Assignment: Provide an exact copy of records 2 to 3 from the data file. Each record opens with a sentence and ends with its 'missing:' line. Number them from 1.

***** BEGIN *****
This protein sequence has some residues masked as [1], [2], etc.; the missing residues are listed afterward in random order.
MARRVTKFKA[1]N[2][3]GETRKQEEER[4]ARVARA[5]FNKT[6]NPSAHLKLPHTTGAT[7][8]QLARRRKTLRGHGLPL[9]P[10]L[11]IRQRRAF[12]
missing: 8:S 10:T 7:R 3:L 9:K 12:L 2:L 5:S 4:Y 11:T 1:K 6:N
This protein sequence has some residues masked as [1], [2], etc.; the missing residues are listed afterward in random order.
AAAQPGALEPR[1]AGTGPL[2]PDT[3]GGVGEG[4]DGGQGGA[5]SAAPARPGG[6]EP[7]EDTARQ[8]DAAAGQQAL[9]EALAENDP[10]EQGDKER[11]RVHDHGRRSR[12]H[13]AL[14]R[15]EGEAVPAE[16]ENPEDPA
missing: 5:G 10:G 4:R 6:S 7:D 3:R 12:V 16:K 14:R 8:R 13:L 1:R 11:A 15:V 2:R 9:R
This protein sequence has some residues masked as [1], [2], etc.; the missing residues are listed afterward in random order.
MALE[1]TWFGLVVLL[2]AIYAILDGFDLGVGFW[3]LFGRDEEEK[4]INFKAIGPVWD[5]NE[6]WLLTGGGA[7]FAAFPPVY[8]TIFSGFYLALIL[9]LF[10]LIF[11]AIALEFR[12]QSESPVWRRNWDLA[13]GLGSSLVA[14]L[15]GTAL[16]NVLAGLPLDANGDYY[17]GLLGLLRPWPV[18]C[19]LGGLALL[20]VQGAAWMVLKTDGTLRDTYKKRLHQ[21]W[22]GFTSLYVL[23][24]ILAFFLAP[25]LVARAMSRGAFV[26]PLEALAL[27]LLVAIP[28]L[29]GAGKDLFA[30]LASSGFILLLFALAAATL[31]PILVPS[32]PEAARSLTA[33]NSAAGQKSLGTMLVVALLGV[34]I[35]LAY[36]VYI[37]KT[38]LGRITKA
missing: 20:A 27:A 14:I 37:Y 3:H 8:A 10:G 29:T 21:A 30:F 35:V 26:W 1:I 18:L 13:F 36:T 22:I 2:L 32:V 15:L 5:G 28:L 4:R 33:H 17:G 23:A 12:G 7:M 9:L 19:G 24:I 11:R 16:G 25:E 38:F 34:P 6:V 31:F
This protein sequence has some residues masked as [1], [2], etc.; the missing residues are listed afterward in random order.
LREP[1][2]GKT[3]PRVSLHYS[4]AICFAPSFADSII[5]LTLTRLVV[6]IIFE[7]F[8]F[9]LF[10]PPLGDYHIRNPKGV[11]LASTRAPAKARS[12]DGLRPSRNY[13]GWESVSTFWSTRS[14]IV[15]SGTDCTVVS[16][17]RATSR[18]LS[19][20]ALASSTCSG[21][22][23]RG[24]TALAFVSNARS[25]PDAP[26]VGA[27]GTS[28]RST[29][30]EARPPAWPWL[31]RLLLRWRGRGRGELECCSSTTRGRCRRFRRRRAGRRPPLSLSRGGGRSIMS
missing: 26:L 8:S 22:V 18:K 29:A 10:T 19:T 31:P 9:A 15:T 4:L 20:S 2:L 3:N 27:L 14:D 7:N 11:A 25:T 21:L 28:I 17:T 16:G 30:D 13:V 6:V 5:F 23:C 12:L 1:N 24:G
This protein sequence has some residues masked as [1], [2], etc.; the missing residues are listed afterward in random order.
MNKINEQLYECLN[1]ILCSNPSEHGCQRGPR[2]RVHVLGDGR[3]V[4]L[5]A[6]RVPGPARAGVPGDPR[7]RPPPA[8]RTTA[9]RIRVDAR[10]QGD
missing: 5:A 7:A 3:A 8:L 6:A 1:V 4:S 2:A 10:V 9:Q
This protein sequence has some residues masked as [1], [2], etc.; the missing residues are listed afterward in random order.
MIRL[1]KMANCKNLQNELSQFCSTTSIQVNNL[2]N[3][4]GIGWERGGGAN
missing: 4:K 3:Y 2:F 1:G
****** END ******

This protein sequence has some residues masked as [1], [2], etc.; the missing residues are listed afterward in random order.
AAAQPGALEPR[1]AGTGPL[2]PDT[3]GGVGEG[4]DGGQGGA[5]SAAPARPGG[6]EP[7]EDTARQ[8]DAAAGQQAL[9]EALAENDP[10]EQGDKER[11]RVHDHGRRSR[12]H[13]AL[14]R[15]EGEAVPAE[16]ENPEDPA
missing: 5:G 10:G 4:R 6:S 7:D 3:R 12:V 16:K 14:R 8:R 13:L 1:R 11:A 15:V 2:R 9:R
This protein sequence has some residues masked as [1], [2], etc.; the missing residues are listed afterward in random order.
MALE[1]TWFGLVVLL[2]AIYAILDGFDLGVGFW[3]LFGRDEEEK[4]INFKAIGPVWD[5]NE[6]WLLTGGGA[7]FAAFPPVY[8]TIFSGFYLALIL[9]LF[10]LIF[11]AIALEFR[12]QSESPVWRRNWDLA[13]GLGSSLVA[14]L[15]GTAL[16]NVLAGLPLDANGDYY[17]GLLGLLRPWPV[18]C[19]LGGLALL[20]VQGAAWMVLKTDGTLRDTYKKRLHQ[21]W[22]GFTSLYVL[23][24]ILAFFLAP[25]LVARAMSRGAFV[26]PLEALAL[27]LLVAIP[28]L[29]GAGKDLFA[30]LASSGFILLLFALAAATL[31]PILVPS[32]PEAARSLTA[33]NSAAGQKSLGTMLVVALLGV[34]I[35]LAY[36]VYI[37]KT[38]LGRITKA
missing: 20:A 27:A 14:I 37:Y 3:H 8:A 10:G 29:T 21:A 30:F 35:V 26:W 1:I 18:L 13:F 36:T 22:I 2:L 32:V 15:L 5:G 28:L 4:R 33:H 17:G 23:A 12:G 7:M 9:L 19:G 24:I 11:R 16:G 25:E 38:F 34:P 6:V 31:F